By learning how antibiotics function on a molecular level, scientists aim to understand how some bacteria strains resist treatment. Biochemists at the New York University School of Medicine believe bacteria use the same technique that helps them survive other stresses, such as a lack of food: “They produce hydrogen sulfide, which, in combination with nitric oxide (a typical by-product of bacterial metabolism) seems to protect bacteria from antibiotic assaults.”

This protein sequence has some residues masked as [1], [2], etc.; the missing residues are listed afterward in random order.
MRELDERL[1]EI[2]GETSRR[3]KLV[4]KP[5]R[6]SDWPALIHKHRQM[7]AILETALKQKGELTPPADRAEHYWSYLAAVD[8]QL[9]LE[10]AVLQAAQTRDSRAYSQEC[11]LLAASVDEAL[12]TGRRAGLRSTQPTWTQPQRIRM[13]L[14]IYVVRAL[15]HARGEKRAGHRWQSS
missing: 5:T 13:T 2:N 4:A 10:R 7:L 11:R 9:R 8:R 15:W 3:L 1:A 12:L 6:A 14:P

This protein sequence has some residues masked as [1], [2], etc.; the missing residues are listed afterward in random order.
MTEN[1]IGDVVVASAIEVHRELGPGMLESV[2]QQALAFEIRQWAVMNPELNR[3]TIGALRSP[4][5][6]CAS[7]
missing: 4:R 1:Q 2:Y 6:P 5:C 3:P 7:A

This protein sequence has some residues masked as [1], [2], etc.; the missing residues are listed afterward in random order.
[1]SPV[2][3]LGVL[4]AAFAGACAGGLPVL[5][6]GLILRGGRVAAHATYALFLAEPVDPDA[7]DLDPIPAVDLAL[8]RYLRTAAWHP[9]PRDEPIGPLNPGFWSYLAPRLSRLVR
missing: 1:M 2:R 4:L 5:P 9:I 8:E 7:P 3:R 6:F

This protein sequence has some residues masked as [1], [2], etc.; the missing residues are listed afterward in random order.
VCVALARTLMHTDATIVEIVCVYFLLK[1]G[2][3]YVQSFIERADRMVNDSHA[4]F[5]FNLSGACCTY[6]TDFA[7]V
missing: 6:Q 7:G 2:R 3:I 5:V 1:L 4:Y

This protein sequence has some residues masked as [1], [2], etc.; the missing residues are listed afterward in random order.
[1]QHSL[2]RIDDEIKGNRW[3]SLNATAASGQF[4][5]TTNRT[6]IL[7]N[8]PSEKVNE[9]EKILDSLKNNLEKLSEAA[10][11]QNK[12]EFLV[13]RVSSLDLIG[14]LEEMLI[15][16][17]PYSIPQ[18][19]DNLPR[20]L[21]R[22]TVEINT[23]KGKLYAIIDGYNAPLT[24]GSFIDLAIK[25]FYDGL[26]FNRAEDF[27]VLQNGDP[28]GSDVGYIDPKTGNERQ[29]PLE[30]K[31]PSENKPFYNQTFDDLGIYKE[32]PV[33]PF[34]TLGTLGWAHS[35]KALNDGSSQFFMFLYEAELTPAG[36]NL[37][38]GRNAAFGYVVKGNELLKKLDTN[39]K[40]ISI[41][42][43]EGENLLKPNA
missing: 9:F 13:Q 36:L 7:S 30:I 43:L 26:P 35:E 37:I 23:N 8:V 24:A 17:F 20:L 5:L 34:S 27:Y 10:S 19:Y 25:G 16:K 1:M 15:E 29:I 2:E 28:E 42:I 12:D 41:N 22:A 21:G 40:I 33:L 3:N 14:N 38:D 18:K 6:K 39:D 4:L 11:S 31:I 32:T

What’s the Big Idea?
Researchers found that bacteria produce a stringent response when they are deprived of nutrients, making them better able to resist antibiotics. “To test whether stringent response could also be protecting the bacteria from antibiotics, the researchers created a mutant strain that lacked such an alarm. Indeed, antibiotics were much more effective against those bacteria strains that could not turn on their stringent response.” Scientists are now looking for ways to disrupt this stringent response.